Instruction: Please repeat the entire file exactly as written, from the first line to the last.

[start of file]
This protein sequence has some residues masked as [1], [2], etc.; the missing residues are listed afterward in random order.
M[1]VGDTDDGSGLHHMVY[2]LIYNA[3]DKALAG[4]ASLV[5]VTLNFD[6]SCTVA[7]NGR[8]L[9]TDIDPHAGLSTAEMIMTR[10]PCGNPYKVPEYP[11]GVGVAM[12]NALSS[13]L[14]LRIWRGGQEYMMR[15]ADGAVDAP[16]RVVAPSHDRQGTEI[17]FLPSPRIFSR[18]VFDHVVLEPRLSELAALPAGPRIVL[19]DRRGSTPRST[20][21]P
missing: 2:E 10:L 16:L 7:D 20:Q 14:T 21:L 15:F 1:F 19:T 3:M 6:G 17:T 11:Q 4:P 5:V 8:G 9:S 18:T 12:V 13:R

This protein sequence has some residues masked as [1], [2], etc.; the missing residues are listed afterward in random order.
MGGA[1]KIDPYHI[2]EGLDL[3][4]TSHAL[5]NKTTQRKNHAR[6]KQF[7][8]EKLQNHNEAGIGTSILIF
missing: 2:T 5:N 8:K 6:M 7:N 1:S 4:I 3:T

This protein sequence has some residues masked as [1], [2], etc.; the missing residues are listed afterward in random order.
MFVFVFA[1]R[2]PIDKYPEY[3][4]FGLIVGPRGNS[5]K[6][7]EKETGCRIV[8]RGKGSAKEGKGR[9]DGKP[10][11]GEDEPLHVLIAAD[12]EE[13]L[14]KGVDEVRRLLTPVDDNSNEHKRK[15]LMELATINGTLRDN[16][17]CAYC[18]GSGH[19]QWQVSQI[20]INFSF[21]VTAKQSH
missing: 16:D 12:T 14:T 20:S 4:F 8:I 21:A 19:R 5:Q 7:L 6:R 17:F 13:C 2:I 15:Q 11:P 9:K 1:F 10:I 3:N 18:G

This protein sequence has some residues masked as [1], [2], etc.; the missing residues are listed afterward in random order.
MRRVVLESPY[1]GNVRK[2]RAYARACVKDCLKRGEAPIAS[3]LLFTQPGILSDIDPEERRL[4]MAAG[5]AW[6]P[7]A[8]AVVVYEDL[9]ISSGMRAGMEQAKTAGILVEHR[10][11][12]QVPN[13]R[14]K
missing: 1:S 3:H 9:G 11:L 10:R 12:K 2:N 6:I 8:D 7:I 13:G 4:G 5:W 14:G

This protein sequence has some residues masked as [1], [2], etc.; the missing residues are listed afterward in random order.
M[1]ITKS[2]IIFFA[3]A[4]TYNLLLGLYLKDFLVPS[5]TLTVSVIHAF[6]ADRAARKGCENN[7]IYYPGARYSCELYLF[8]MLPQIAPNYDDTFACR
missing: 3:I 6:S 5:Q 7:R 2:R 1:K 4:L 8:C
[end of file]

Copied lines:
This protein sequence has some residues masked as [1], [2], etc.; the missing residues are listed afterward in random order.
M[1]VGDTDDGSGLHHMVY[2]LIYNA[3]DKALAG[4]ASLV[5]VTLNFD[6]SCTVA[7]NGR[8]L[9]TDIDPHAGLSTAEMIMTR[10]PCGNPYKVPEYP[11]GVGVAM[12]NALSS[13]L[14]LRIWRGGQEYMMR[15]ADGAVDAP[16]RVVAPSHDRQGTEI[17]FLPSPRIFSR[18]VFDHVVLEPRLSELAALPAGPRIVL[19]DRRGSTPRST[20][21]P
missing: 2:E 10:L 16:L 7:D 20:Q 14:T 21:L 15:F 1:F 19:T 3:M 6:G 17:T 11:Q 4:P 5:V 8:G 9:S 18:T 12:V 13:R

This protein sequence has some residues masked as [1], [2], etc.; the missing residues are listed afterward in random order.
MGGA[1]KIDPYHI[2]EGLDL[3][4]TSHAL[5]NKTTQRKNHAR[6]KQF[7][8]EKLQNHNEAGIGTSILIF
missing: 2:T 5:N 8:K 6:M 7:N 1:S 4:I 3:T

This protein sequence has some residues masked as [1], [2], etc.; the missing residues are listed afterward in random order.
MFVFVFA[1]R[2]PIDKYPEY[3][4]FGLIVGPRGNS[5]K[6][7]EKETGCRIV[8]RGKGSAKEGKGR[9]DGKP[10][11]GEDEPLHVLIAAD[12]EE[13]L[14]KGVDEVRRLLTPVDDNSNEHKRK[15]LMELATINGTLRDN[16][17]CAYC[18]GSGH[19]QWQVSQI[20]INFSF[21]VTAKQSH
missing: 16:D 12:T 14:T 20:S 4:F 8:I 21:A 19:R 5:Q 7:L 6:R 17:F 13:C 2:I 15:Q 11:P 9:K 1:F 10:I 3:N 18:G

This protein sequence has some residues masked as [1], [2], etc.; the missing residues are listed afterward in random order.
MRRVVLESPY[1]GNVRK[2]RAYARACVKDCLKRGEAPIAS[3]LLFTQPGILSDIDPEERRL[4]MAAG[5]AW[6]P[7]A[8]AVVVYEDL[9]ISSGMRAGMEQAKTAGILVEHR[10][11][12]QVPN[13]R[14]K
missing: 1:S 3:H 9:G 11:L 10:R 12:K 2:N 6:I 8:D 7:I 13:G 4:G 5:W 14:G

This protein sequence has some residues masked as [1], [2], etc.; the missing residues are listed afterward in random order.
M[1]ITKS[2]IIFFA[3]A[4]TYNLLLGLYLKDFLVPS[5]TLTVSVIHAF[6]ADRAARKGCENN[7]IYYPGARYSCELYLF[8]MLPQIAPNYDDTFACR
missing: 3:I 6:S 5:Q 7:R 2:R 1:K 4:L 8:C